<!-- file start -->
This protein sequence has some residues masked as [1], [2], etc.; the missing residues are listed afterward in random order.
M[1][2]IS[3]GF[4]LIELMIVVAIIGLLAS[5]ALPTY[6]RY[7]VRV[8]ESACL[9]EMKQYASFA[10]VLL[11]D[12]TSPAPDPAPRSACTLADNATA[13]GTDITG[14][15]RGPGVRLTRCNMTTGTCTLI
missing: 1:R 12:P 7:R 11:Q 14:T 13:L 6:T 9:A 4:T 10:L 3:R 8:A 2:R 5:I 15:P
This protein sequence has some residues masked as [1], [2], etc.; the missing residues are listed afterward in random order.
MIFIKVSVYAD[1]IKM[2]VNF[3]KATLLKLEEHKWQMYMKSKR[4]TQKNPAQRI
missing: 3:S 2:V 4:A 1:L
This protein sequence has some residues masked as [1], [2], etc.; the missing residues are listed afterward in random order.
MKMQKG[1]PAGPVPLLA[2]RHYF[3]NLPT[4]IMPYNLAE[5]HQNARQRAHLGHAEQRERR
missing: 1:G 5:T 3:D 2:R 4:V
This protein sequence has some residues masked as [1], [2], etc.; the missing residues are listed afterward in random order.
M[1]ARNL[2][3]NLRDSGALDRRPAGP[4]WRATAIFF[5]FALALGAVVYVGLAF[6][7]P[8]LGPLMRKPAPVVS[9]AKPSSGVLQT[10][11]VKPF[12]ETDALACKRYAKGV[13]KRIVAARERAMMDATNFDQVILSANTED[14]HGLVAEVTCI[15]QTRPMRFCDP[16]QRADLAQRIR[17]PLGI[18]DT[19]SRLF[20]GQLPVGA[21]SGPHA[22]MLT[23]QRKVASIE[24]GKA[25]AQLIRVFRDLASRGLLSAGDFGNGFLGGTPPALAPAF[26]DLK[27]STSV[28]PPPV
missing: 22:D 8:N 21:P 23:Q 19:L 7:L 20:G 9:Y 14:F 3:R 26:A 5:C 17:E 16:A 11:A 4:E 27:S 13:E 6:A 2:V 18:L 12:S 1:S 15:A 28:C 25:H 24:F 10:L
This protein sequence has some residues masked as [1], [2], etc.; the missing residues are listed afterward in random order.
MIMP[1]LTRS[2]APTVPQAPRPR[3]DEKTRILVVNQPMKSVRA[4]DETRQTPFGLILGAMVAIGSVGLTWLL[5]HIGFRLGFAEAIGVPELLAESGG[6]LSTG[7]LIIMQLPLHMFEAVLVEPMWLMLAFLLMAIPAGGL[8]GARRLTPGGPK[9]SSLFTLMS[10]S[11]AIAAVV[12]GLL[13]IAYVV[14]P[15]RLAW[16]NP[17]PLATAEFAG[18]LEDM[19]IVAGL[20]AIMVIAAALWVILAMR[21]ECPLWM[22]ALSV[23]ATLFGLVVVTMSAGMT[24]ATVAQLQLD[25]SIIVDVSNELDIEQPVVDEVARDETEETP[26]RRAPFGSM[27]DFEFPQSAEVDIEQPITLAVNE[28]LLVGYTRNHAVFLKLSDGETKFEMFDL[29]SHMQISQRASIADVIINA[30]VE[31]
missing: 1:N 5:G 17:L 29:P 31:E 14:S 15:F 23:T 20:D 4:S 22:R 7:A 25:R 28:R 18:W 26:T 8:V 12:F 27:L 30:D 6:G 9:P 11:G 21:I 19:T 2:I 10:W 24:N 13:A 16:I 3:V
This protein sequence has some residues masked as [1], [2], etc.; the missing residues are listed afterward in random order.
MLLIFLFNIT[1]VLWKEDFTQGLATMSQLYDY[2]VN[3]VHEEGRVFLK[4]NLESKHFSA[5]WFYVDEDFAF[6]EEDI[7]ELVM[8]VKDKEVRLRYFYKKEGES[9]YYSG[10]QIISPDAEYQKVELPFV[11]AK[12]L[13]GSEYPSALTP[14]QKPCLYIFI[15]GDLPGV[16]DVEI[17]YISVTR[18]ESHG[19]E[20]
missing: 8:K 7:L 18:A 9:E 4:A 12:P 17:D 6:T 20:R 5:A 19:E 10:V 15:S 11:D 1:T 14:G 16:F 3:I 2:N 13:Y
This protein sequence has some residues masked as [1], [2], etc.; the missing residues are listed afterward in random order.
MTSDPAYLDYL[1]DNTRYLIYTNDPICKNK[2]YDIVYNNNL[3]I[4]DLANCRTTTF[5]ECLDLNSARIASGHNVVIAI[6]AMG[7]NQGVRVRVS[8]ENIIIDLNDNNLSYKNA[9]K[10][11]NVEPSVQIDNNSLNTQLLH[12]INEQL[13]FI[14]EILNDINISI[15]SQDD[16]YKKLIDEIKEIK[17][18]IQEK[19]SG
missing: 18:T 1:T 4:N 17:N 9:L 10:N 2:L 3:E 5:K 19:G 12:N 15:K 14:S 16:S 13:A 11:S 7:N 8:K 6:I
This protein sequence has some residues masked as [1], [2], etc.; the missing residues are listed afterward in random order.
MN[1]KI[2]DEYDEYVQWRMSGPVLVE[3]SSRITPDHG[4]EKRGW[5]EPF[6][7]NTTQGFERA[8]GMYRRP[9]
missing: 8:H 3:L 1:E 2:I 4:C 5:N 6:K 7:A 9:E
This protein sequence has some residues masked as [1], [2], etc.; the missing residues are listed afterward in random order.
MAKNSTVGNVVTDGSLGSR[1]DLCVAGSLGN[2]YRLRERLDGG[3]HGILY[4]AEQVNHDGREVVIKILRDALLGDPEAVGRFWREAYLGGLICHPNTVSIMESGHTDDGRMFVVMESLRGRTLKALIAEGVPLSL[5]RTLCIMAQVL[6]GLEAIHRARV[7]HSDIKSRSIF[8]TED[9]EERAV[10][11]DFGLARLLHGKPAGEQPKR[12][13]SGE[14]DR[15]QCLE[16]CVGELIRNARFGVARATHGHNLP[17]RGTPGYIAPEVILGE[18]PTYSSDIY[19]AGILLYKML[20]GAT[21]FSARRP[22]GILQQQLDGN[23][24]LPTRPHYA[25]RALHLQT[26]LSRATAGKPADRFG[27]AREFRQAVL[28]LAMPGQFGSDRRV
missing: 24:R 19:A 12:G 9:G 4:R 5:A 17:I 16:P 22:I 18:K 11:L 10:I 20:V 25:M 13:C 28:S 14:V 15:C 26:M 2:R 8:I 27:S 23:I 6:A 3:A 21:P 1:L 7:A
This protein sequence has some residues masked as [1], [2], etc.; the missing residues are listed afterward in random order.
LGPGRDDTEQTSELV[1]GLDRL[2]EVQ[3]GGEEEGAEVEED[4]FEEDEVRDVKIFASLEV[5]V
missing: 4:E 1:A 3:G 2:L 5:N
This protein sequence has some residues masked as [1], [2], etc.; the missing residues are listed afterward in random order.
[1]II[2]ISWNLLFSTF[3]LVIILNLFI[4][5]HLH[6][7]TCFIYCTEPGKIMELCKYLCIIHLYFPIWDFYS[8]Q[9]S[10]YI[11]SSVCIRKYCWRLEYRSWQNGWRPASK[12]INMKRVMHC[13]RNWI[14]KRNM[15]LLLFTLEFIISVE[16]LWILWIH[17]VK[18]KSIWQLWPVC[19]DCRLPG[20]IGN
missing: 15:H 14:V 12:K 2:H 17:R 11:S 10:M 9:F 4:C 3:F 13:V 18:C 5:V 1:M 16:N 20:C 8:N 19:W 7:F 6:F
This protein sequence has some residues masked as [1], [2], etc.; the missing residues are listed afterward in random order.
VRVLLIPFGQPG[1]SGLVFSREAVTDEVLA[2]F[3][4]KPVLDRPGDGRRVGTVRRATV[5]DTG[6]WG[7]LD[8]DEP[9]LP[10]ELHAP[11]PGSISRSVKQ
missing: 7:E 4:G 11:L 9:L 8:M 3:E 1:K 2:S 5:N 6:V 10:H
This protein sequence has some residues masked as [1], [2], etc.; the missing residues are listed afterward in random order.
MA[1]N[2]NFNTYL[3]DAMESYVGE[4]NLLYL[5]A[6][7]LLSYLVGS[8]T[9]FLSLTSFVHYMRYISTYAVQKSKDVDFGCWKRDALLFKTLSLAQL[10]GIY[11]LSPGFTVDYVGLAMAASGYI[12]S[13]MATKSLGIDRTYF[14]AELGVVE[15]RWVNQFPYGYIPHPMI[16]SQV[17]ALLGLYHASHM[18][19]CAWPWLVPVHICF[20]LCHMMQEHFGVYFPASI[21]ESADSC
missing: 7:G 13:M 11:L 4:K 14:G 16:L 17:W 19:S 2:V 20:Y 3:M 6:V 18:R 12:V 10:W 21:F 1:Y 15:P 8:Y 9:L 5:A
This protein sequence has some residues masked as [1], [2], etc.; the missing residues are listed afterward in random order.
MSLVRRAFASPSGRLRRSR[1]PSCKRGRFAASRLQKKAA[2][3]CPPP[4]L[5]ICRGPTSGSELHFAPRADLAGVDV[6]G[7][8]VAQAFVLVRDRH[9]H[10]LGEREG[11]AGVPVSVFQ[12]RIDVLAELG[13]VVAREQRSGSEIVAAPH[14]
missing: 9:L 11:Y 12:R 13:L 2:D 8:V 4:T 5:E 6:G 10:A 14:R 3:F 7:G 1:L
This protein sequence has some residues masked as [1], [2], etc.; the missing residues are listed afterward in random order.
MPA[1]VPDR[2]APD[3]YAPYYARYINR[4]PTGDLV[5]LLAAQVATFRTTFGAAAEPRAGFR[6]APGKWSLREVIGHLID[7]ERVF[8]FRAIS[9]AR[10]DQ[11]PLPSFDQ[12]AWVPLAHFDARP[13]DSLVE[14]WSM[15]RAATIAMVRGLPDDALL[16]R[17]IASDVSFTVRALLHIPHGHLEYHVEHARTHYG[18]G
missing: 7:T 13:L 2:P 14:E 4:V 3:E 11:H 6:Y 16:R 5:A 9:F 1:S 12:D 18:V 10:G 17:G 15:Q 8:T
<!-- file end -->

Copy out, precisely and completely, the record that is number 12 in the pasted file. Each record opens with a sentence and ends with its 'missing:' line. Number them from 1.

This protein sequence has some residues masked as [1], [2], etc.; the missing residues are listed afterward in random order.
VRVLLIPFGQPG[1]SGLVFSREAVTDEVLA[2]F[3][4]KPVLDRPGDGRRVGTVRRATV[5]DTG[6]WG[7]LD[8]DEP[9]LP[10]ELHAP[11]PGSISRSVKQ
missing: 7:E 4:G 11:L 9:L 8:M 3:E 1:K 2:S 5:N 6:V 10:H